Dwelling-places - rather, pavilions; literally, a tent containing many dwellings, such so a great emir, like Job, with many dependents, would have.
Have ye not asked them that go by the way? and do ye not know their tokens,
Job, seeing that the friends will not admit him as an impartial judge, as they consider his calamities prove his guilt, begs them to ask the opinion of travelers (Lamentations 1:12), who have the experience drawn from observation, and who are no way connested with him. Job opposes this to Bildad (Job 8:8) and Zophar (Job 20:4).
Tokens - rather, intimations (e.g., inscriptions, proverbs, signifying the results of their observation), testimony. Literally, signs or proofs in confirmation of the words which I have spoken (Isaiah 7:11).
That the wicked is reserved to the day of destruction? they shall be brought forth to the day of wrath.
Their testimony (referring perhaps to those who had visited the region where Abraham, who enjoyed a revelation, then lived) is, "the wicked is (now) spared (reserved) against the day of destruction" (hereafter). The Hebrew does not so well agree with (Umbreit) 'in the day of destruction.' [ lªyowm (H3117) yeechaasek (H2820) plainly agrees with the English version, "Is reserved to (or for, or against) the day, etc.] Job does not deny sinners' future punishment, but their punishment in this life. They have their "good things" now. Hereafter their lot, and that of the godly, shall be reversed (Luke 16:25). Job, by the Spirit, often utters truths which solve the difficulty under which he laboured. His afflictions mostly clouded his faith, else he would have seen the solution furnished by his own words. This answers the objection, that if he knew of the resurrection (Job 19:25), and future retribution (Job 21:30), why did he not draw his reasonings elsewhere from them, which he does not? God's righteous government, however, needs to be vindicated as to this life also, and therefore the Holy Spirit has caused the argument mainly to turn on it, at the same time giving glimpses of a future fuller vindication of God's ways.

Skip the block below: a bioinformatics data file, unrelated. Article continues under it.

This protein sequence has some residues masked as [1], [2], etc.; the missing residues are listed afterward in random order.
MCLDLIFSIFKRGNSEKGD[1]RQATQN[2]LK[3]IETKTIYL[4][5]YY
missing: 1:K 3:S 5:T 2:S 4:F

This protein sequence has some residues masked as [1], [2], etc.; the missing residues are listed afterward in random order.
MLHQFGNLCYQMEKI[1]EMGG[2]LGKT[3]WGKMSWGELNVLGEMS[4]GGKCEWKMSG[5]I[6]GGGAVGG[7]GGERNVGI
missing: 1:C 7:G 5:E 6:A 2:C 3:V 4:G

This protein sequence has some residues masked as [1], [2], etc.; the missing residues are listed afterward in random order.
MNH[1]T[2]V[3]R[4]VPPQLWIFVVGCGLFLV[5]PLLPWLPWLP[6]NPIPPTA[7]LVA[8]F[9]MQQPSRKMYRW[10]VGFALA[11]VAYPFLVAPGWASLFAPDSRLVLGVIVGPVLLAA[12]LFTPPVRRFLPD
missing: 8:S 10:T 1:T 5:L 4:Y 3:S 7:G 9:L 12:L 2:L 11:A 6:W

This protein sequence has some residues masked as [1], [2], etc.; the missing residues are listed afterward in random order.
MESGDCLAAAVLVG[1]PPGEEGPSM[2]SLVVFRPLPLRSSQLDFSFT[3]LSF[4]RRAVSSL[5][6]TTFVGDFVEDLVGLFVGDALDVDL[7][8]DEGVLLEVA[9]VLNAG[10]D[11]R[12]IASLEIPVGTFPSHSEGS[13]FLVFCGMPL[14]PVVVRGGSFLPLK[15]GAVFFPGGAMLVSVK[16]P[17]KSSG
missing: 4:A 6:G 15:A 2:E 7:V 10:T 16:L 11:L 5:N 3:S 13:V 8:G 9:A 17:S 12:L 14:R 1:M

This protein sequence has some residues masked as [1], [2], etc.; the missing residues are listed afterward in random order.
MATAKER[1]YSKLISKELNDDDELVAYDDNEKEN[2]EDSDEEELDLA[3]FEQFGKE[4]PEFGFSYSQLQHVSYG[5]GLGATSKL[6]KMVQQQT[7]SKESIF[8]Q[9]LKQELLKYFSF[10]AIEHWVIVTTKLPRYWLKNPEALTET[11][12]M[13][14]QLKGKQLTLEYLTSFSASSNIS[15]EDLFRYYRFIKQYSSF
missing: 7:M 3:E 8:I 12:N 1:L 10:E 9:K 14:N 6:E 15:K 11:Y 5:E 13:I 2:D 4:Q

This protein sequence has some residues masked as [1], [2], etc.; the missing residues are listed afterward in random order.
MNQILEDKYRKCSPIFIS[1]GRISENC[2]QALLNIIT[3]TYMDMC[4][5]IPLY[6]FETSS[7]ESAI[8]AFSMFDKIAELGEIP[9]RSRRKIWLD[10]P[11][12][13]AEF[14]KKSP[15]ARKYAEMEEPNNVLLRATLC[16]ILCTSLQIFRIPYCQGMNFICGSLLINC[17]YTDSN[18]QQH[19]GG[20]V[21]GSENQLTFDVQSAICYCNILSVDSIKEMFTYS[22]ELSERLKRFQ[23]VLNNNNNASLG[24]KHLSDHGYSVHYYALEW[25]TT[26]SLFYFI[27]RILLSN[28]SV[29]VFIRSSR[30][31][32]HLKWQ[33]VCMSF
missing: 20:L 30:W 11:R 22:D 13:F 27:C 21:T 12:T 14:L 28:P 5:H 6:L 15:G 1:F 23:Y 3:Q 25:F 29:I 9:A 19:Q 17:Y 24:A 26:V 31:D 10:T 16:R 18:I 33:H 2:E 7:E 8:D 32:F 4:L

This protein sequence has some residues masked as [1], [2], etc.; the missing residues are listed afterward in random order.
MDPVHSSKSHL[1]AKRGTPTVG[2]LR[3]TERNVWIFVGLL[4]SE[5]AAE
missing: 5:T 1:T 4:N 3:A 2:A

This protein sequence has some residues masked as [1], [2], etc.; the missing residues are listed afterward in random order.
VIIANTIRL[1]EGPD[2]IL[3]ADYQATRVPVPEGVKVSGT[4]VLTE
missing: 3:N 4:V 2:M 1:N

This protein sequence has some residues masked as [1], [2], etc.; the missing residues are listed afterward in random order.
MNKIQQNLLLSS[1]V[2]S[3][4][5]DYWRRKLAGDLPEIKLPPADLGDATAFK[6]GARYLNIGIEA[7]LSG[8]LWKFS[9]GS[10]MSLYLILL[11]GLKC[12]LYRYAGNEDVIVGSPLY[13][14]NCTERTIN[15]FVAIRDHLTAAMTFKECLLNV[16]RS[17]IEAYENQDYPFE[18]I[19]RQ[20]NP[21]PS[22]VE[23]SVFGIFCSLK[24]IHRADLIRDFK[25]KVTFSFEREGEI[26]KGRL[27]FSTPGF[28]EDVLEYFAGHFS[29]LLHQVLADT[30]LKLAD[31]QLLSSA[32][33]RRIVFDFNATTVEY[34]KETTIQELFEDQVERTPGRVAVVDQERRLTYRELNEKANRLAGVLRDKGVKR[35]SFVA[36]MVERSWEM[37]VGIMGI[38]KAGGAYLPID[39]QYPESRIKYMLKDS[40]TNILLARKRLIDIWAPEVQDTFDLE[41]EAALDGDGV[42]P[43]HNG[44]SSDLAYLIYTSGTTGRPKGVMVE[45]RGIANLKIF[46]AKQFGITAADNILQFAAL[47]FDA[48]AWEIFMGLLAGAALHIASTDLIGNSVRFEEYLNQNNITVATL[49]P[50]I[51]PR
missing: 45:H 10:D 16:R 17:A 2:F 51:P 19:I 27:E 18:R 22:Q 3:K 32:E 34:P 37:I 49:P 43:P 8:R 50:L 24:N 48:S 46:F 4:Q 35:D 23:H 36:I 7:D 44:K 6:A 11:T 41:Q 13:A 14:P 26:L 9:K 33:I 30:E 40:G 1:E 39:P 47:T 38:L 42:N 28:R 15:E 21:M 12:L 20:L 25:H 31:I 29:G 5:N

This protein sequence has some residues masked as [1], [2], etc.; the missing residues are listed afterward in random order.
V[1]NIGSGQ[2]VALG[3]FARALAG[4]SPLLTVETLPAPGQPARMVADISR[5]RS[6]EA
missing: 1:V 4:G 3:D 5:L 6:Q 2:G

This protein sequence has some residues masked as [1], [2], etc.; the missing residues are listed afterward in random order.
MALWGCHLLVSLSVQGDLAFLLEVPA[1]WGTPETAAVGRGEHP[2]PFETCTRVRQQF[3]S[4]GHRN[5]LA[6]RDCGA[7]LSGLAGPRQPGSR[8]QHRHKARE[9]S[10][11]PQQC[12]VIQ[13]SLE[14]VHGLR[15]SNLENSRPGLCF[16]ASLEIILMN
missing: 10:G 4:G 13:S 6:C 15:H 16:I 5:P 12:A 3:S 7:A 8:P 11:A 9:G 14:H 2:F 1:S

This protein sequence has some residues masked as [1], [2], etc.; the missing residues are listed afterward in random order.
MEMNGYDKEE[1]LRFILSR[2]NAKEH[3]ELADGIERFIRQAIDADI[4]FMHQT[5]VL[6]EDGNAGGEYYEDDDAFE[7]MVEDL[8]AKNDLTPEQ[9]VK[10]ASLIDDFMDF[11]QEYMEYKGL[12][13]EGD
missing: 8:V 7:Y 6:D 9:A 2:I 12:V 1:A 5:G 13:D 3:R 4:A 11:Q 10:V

Brought forth - not 'carried away safe' or 'escape' (referring to this life), as Umbreit has it.